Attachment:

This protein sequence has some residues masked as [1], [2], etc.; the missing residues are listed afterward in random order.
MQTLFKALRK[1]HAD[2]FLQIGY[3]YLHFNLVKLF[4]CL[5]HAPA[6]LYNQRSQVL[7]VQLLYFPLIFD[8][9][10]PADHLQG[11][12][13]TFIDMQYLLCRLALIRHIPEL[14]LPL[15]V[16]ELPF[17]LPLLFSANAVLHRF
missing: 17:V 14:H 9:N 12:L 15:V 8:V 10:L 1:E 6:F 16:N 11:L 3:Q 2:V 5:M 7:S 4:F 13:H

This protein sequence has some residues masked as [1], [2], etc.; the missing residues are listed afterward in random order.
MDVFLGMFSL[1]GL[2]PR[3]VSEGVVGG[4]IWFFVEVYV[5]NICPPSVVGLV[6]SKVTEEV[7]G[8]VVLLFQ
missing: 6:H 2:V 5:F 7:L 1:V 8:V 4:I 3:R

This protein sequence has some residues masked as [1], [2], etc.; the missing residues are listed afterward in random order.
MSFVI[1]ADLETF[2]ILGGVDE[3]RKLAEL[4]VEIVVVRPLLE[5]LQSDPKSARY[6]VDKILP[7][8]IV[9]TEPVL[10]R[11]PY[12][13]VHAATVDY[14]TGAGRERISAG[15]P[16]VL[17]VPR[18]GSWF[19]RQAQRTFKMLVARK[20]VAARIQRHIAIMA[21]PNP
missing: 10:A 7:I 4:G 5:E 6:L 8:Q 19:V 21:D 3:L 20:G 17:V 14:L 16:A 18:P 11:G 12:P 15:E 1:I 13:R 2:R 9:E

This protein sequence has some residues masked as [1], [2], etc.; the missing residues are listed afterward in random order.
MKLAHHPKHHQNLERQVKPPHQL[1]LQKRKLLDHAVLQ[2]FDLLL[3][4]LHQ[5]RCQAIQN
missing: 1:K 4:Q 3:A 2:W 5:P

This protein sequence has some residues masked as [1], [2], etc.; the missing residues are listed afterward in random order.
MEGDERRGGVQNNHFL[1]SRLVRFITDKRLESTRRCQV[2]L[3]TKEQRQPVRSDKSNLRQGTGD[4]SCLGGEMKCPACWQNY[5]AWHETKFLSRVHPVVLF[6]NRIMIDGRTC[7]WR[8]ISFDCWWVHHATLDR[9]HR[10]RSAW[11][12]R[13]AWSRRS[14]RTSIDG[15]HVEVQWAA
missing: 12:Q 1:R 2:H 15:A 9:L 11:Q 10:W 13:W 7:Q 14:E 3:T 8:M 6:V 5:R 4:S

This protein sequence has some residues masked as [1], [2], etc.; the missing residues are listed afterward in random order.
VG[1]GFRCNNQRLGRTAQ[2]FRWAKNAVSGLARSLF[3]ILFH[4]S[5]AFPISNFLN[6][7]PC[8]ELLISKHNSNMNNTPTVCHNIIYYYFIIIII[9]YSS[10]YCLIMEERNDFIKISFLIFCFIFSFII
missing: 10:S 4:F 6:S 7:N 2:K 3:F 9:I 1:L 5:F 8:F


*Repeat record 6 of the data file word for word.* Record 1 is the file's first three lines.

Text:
This protein sequence has some residues masked as [1], [2], etc.; the missing residues are listed afterward in random order.
VG[1]GFRCNNQRLGRTAQ[2]FRWAKNAVSGLARSLF[3]ILFH[4]S[5]AFPISNFLN[6][7]PC[8]ELLISKHNSNMNNTPTVCHNIIYYYFIIIII[9]YSS[10]YCLIMEERNDFIKISFLIFCFIFSFII
missing: 10:S 4:F 6:S 7:N 2:K 3:F 9:I 1:L 5:F 8:F